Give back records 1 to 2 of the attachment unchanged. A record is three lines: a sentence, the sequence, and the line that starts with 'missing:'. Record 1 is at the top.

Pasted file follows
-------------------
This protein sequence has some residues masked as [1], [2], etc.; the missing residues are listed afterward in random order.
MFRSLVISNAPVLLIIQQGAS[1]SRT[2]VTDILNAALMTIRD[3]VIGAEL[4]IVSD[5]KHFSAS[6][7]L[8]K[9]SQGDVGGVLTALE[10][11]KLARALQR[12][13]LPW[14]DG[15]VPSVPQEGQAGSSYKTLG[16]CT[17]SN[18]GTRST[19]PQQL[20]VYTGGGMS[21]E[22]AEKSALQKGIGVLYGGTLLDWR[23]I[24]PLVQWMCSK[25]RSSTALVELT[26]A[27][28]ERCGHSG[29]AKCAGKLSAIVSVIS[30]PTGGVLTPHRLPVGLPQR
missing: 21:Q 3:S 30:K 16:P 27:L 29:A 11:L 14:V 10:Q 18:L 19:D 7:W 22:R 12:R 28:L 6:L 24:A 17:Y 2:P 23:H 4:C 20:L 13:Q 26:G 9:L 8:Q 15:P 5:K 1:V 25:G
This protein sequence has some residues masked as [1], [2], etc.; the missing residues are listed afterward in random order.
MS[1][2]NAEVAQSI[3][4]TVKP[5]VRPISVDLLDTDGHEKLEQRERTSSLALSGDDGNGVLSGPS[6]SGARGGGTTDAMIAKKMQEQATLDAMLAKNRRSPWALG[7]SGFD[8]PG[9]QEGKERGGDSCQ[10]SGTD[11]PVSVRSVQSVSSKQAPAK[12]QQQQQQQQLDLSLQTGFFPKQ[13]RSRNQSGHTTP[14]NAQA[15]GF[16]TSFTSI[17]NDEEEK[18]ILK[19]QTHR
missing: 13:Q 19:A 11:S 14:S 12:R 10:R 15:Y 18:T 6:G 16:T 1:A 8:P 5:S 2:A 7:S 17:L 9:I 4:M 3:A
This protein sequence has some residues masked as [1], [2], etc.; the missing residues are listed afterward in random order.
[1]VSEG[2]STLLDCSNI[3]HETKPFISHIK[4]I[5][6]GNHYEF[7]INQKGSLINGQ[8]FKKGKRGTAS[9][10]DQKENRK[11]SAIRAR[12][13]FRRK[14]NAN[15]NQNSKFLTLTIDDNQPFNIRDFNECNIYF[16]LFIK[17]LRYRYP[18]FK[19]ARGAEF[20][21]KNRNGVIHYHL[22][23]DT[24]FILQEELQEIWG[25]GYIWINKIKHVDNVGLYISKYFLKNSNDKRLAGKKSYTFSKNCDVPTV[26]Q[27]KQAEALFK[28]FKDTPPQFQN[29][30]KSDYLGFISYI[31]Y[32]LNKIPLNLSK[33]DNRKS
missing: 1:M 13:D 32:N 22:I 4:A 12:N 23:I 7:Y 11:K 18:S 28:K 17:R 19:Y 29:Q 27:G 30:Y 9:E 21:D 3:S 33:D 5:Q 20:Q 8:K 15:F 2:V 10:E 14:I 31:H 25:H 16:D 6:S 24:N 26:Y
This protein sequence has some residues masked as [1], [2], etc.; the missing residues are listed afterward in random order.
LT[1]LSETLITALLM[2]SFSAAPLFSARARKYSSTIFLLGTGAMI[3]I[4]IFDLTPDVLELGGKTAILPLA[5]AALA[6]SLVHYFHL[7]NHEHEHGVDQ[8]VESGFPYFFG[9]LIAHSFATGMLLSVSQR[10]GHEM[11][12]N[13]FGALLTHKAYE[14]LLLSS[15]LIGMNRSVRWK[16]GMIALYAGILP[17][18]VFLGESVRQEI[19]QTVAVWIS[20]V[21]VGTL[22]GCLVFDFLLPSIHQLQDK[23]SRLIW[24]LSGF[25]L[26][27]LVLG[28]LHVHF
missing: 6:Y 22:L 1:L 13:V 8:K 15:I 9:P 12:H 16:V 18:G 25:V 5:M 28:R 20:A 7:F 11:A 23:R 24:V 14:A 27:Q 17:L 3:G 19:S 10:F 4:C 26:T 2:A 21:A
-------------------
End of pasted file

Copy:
This protein sequence has some residues masked as [1], [2], etc.; the missing residues are listed afterward in random order.
MFRSLVISNAPVLLIIQQGAS[1]SRT[2]VTDILNAALMTIRD[3]VIGAEL[4]IVSD[5]KHFSAS[6][7]L[8]K[9]SQGDVGGVLTALE[10][11]KLARALQR[12][13]LPW[14]DG[15]VPSVPQEGQAGSSYKTLG[16]CT[17]SN[18]GTRST[19]PQQL[20]VYTGGGMS[21]E[22]AEKSALQKGIGVLYGGTLLDWR[23]I[24]PLVQWMCSK[25]RSSTALVELT[26]A[27][28]ERCGHSG[29]AKCAGKLSAIVSVIS[30]PTGGVLTPHRLPVGLPQR
missing: 21:Q 3:S 30:K 16:P 27:L 29:A 11:L 14:V 10:Q 18:L 19:D 7:W 22:R 12:R 28:L 6:L 24:A 17:Y 2:P 23:H 4:C 20:L 13:Q 26:G 9:L 8:Q 15:P 5:K 1:V 25:G
This protein sequence has some residues masked as [1], [2], etc.; the missing residues are listed afterward in random order.
MS[1][2]NAEVAQSI[3][4]TVKP[5]VRPISVDLLDTDGHEKLEQRERTSSLALSGDDGNGVLSGPS[6]SGARGGGTTDAMIAKKMQEQATLDAMLAKNRRSPWALG[7]SGFD[8]PG[9]QEGKERGGDSCQ[10]SGTD[11]PVSVRSVQSVSSKQAPAK[12]QQQQQQQQLDLSLQTGFFPKQ[13]RSRNQSGHTTP[14]NAQA[15]GF[16]TSFTSI[17]NDEEEK[18]ILK[19]QTHR
missing: 13:Q 19:A 11:S 14:S 12:R 10:R 15:Y 18:T 6:G 16:T 1:A 8:P 5:S 2:A 7:S 17:L 9:I 4:M 3:A